I'd gotten a purple halter and a lavender lead for the filly and so many little girls loved that!

It was fun, but exhausting, and my voice was gone by the end of the afternoon. If I had it to do again, I'd definitely want to have a smaller group. Oh, and neither of the horses had any accidents, although we were prepared for that.

Be sure to follow up and give us a report on your experiences. Good luck!
I took a three month old colt that I had to an elementary school, he was a VERY special colt. What we did was we put a bun bag on him, bought some little baby socks and shoes from Wal-Mart, and took him in our Suburban to Southside Elementary which is about 15 mins away or so. He did WONDERFULLY! We took him inside and took him around the different classrooms. The teacher just had the kids sit down at their desks and we just went around and let each child have some time petting him. We just walked around and let them pet him for a couple minutes. The kids LOVED it! The teacher told them that they would be having a special visiter, boy were they happy about seeing Smokie! Of course I wouldn't recommend taking a horse inside the classrooms unless you were sure that they would do ok and not be overwhelmed, this colt that we took had the most docile and sweet temperment, he was a very special boy, I don't think I'll ever see another one like him. Anyways good luck and have fun!
Take along a couple of brushes and let them brush, if you are comfortable with that. Show them teeth, hooves, where the tail really is. Ask them to identify all the parts--mane, ears, etc.

I would not do treats. You might bring some hay to show what he likes to eat. Find out what letter the class might be studying, and maybe there are some things that start with that letter. I took mine when the class studied the letter H.

Here are some youngsters checking out DD's pearly whites.


Have fun!
This is so wonderful! What great ideas and stories!

Have fun with the kids!

I was thinking take a picture with the class that you can send to school after to post in the class would be neat!
I have taken my gelding to school for my animal sciences class and it was great. Sometime in the next couple of weeks my physics teacher wants me to bring one of the horses for one of his lessons but i have no idea what it is about yet lol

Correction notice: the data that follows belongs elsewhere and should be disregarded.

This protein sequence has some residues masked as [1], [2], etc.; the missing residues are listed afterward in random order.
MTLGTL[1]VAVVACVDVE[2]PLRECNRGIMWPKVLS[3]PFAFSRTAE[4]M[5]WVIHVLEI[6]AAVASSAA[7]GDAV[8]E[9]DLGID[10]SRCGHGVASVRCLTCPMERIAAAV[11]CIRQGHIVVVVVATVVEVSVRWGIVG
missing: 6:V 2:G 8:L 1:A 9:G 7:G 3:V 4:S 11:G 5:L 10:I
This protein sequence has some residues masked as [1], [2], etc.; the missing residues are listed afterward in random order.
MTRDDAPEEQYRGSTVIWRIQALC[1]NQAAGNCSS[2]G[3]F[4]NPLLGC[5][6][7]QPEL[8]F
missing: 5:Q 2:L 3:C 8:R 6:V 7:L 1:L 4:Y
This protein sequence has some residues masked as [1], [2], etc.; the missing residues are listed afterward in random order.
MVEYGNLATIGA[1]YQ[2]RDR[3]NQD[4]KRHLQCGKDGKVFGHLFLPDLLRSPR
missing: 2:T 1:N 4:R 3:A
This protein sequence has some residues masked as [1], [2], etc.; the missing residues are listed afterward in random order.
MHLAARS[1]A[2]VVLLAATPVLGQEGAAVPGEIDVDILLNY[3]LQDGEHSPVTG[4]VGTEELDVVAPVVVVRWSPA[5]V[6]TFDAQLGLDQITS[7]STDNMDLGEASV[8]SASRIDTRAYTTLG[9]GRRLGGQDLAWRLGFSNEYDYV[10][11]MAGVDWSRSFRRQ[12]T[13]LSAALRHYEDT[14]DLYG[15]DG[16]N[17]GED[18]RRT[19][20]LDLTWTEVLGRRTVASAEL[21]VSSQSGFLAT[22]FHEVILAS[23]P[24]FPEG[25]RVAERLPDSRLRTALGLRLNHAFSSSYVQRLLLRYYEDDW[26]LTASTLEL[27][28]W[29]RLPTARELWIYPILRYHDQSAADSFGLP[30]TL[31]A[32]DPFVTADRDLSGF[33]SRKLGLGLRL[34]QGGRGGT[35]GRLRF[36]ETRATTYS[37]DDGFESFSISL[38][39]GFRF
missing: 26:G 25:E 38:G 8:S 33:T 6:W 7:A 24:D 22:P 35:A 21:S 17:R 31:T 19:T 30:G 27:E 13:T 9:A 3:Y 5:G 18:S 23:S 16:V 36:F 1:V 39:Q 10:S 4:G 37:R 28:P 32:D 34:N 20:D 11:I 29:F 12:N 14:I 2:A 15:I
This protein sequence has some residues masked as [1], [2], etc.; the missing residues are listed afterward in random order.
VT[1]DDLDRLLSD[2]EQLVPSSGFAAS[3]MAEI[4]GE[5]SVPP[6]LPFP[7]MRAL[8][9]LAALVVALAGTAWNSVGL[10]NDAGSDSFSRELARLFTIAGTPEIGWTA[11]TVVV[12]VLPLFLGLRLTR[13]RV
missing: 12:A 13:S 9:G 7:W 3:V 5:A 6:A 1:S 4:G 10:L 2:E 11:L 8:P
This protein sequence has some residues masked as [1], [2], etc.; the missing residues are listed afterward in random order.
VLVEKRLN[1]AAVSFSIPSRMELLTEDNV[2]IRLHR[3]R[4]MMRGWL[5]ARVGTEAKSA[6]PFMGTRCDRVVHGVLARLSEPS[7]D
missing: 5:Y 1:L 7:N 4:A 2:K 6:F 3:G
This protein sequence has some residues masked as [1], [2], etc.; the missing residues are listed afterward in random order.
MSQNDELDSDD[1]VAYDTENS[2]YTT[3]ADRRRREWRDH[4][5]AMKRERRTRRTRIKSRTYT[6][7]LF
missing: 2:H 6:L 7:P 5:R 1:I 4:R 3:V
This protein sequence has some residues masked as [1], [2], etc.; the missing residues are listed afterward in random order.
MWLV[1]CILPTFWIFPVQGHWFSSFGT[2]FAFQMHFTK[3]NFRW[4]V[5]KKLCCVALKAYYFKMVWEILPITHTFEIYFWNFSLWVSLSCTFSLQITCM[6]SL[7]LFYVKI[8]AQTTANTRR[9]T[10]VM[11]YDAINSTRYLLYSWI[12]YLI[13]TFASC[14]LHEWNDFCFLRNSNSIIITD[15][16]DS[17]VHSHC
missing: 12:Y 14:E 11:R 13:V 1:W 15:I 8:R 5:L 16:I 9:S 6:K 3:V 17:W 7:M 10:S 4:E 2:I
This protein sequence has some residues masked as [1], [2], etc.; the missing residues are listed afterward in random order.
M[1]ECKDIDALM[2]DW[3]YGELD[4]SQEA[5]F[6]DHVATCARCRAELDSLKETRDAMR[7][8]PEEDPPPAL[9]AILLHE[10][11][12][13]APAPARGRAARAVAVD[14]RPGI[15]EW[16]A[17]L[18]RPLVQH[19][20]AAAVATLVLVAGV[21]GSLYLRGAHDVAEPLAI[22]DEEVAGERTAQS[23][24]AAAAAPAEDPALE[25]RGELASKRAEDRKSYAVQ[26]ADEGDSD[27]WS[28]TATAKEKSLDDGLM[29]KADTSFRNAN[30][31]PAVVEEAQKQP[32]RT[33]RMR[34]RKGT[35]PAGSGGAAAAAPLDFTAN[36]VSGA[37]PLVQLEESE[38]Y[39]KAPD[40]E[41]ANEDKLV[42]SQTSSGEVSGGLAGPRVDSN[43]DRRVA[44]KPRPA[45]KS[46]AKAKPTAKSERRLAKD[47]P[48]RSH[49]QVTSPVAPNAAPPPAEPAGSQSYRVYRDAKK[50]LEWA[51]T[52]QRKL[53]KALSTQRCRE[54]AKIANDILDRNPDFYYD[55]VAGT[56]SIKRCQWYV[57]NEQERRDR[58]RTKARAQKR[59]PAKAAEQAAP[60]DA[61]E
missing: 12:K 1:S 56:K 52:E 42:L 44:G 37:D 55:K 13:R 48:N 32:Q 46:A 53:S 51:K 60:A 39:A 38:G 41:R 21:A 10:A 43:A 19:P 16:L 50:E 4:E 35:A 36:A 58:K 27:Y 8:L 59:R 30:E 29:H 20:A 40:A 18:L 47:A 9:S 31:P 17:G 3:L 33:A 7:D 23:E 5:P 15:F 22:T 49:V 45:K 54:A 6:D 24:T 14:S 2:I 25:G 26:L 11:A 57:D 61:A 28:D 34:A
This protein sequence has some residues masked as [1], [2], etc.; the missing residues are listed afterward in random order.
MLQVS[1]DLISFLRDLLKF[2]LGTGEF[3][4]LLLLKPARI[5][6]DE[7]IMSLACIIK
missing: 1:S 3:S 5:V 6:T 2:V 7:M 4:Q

That sounds like fun for the kids! Remind the teachers beforehand or the kids when you first get there to be calm and not yell, that typical kind of thing. Sure ya'd already thought of that, but that was just the first thing that came to my mind.
Forewarned is forearmed!!!
I've got that exact same question many times! Of course I wasn't expecting it the first time and got a little flustered
but did manage to come up with the same type answer

I have taken a foal every year to the kindergarten class in the school my daughter goes to for the last 10 years - before Mickey started there my friends had kids there. They love it!!! Now, when I go, the older kids ask whose baby it is and are really tickled when it is the baby of one they met before. Mickey helps me now that it isn't going to her class and that satisfies her too

I give a little talk on Miniature Horses, what they are, and where they come from and then I do a question and answer period with one question from each child. They each get to come up individually and pat the horse when they ask their question. We have been mobbed by unruly classes on occasion though at which point I hold the horse with my arms around the chest and butt so that I can pretty much control its actions in case of panic, then I ask the teacher to please have them sit back down so they don't frighten the baby.

I have taken adult and young horses to quite a few indoor places such as retirement homes, fairs, schools and the like and I don't put anything on them in the way of diapers or shoes. I have never had one "go" in the building and neither do they slip easily on the floors as long as you keep them at a walk.

You, Bob and Chris are going to have a fun day!!!
Thanks for the suggestions and stories! I think we'll be outside for this, which will make things easier. For my first time, I think I'll just stick with taking my gelding, Bob. He and I have been through a lot together, and I know what he's capable of--the kids are another matter, LOL. I figure if they want me back next year, at least I'll have some experience and know how I can jazz it up a bit.

Marsha, that is a cute picture!! Did you use DD's teeth as an example of why they should brush, LOL?